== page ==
A lot of people are daunted and scared of knitting lace patterns, but although you can get some really complicated patterns, you can start off with an easy one. I have included two in this post.
If you are looking at trying your hand at knitting lace patterns, it actually isn’t as hard as it looks. All you need to know how to do is increase, decrease, slip stitches and pass the yarn over to the front of your needles.
Knitting lace patterns is simply a matter of slipping stitches, knitting stitches together and passing the yarn over so that it makes holes in your knitting in strategic places in order to make a pattern of your choice.
Knitting Lace Patterns
Here is a great little knitted lace pattern if you want to test the waters first and practice knitting lace patterns.
This is just the pattern for a small square with the lace pattern as seen on the picture above, but you can use it within any pattern of your choice.
I knitted the above sample with 5.5mm knitting needles and chunky yarn, but you can make it look more delicate by knitting with thinner yarn and thinner needles.
Cast on 30 sts. You can double or triple the sts according to what pattern you are using.
Row 1: (rs) *k4, K2 tog, yfd, rep from * to the last 6 its. k6.
Row 2: (ws) p to end.
Row 3: k6, *yfd, sl1, k1, peso, k4, rep from * to end.
Row 4: p to end.
The above four rows make up an attractive knitted lace pattern. Try it and see for yourself.
Making eyelets is what knitting lace patterns is all about.
When you knit two stitches together, you pass the yarn to the front of the needles and carry on knitting and you will see that it will create an extra stitch on the needle, so that you don’t end up decreasing stitches when you knit your two together. This process makes a hole in your knitted work which forms the eyelet.
When knitting lace patterns, they will all involve passing yarn over, slipping stitches and knitting two stitches together, forming a pretty pattern of eyelets according to the pattern you are working with.
The pattern above makes the eyelets run down the length of the knitting in rows and works very well when making cardigans and even scarves.
How To Knit A Basic Pattern For A Simple Eyelet Stitch
The pattern below is even simpler than the one above and it makes knitting with holes in it.
Row 1: Knit
Row 2: Purl
Row 3: K2, *yo, k2tog, k1, repeat from * to end of row
Row 4: Purl
The pattern above will give you lots of holes or eyelets in your knitting that are close together and also makes a very pretty pattern.
The Very Easy Guide to Lace Knitting: Step-by-Step Techniques, Easy-to-Follow Stitch Patterns, and Projects to Get You Started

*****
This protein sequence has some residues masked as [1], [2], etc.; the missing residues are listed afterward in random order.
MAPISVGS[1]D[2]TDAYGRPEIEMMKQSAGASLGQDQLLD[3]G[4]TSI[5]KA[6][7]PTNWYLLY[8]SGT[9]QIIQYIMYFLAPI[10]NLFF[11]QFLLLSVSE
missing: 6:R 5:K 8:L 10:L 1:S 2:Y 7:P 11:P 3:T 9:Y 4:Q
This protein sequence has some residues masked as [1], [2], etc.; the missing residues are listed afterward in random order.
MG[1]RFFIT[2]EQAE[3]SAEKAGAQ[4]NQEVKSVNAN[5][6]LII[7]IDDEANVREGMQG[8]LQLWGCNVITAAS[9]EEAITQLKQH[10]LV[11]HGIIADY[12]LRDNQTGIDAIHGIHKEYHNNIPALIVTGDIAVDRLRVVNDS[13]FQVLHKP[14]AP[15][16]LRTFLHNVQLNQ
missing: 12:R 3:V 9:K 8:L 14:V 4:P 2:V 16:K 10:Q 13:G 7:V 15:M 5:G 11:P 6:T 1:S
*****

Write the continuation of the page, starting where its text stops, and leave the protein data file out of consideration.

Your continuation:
With step-by-step instructions and a preliminary section explaining all the essentials―yarn, needles, gauge, techniques, and how to read knitting charts―this guide could not be more accessible. All swatches are clearly photographed and each stitch pattern appears in both written and chart form, so even novices can start right away.
Hone your skills with stylish projects, including delicately-trimmed linen, silk pillow covers, elegant stoles, and heirloom baby blankets. And with each stitch pattern illustrated in both fine and thicker yarns, you can create a truly individual garment for yourself or as a gift for someone else.
So whether you covet a vintage look or desire a more contemporary feel, The Very Easy Guide to Lace Knitting will give you the skills―and the inspiration.
Simply click on the link above or on the picture of the book to find out more.
The photo on the right is a super simple pattern of another form of knitting lace patterns.
It is basically making eyelets in your knitting, which creates a very pretty overall pattern for a cardigan or baby jersey.
This is the pattern for this using 32 stitches.
Cast on 32 sts. (or work out pattern to suit how many stitches you have on your needle)
Row 1 (rs): k to end
Row 2: p to end
Row 3: k to end
Row 4: p to end
Row 5: k5, yfd, k2tog, *k6, yfd, k2tog, * rep from * to * until last 5 sts, k to end
Row 6: p to end
Row 7: k to end
Row 8: p to end
Row 9: k to end
Row 10: p to end
Row 11: k9, yfd, k2tog, *k6, yfd, k2tog,* rep from * to * until there are 9 sts left then k to end of row
Row 12: p to end
Try these out and soon you will be knitting lace patterns like a pro!
Did you know that you can also knit lace patterns with ease on a knitting machine?